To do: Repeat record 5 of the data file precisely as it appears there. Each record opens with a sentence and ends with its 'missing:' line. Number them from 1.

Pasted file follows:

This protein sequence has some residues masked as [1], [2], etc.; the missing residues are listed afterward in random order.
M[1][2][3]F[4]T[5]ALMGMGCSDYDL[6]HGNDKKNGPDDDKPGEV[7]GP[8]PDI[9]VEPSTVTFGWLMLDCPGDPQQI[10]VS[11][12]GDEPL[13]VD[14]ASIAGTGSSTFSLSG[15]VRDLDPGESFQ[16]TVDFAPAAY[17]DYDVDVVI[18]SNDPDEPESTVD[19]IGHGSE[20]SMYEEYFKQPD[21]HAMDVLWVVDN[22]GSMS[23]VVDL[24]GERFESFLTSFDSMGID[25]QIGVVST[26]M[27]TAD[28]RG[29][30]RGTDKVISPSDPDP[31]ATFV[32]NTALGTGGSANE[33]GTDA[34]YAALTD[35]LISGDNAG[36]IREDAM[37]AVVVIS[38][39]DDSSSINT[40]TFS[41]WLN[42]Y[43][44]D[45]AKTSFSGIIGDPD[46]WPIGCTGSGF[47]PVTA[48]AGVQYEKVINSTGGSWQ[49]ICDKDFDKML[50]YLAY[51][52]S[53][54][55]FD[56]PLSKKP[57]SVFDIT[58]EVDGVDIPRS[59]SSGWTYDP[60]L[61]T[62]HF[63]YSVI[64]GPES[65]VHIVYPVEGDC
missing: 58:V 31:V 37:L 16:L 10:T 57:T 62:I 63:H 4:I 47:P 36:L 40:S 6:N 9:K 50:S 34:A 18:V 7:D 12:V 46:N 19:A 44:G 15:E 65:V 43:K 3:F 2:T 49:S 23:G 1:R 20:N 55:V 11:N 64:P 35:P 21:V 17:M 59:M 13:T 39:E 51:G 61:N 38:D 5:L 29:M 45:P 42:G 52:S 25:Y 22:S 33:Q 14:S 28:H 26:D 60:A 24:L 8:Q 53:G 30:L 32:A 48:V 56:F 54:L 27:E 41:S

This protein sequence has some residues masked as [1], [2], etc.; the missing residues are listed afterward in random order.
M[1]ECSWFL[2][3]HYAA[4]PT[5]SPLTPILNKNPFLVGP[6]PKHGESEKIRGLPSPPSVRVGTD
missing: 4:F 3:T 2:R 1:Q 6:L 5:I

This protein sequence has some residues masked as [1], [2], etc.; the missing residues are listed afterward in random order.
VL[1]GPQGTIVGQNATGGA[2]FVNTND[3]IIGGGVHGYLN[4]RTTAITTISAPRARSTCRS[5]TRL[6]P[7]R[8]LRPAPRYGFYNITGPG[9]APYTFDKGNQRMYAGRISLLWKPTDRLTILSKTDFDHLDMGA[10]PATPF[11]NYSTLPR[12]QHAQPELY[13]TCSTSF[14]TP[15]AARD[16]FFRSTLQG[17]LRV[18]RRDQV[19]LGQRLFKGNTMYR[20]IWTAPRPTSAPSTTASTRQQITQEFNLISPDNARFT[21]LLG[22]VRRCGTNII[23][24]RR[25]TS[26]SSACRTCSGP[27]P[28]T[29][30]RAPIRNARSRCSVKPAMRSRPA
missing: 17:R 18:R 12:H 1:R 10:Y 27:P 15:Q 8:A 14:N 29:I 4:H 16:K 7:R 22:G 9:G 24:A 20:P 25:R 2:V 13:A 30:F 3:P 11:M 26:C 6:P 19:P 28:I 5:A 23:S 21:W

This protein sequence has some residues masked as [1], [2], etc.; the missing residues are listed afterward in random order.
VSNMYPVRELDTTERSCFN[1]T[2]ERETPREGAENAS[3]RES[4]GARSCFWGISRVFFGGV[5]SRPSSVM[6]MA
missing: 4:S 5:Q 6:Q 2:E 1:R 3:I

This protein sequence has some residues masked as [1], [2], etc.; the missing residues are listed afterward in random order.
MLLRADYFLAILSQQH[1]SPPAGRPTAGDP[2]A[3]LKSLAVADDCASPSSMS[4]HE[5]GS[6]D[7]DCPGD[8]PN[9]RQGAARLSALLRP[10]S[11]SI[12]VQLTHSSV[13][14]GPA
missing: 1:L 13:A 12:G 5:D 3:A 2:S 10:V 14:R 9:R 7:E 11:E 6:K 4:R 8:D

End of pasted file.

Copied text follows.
This protein sequence has some residues masked as [1], [2], etc.; the missing residues are listed afterward in random order.
MLLRADYFLAILSQQH[1]SPPAGRPTAGDP[2]A[3]LKSLAVADDCASPSSMS[4]HE[5]GS[6]D[7]DCPGD[8]PN[9]RQGAARLSALLRP[10]S[11]SI[12]VQLTHSSV[13][14]GPA
missing: 1:L 13:A 12:G 5:D 3:A 2:S 10:V 14:R 9:R 7:E 11:E 6:K 4:R 8:D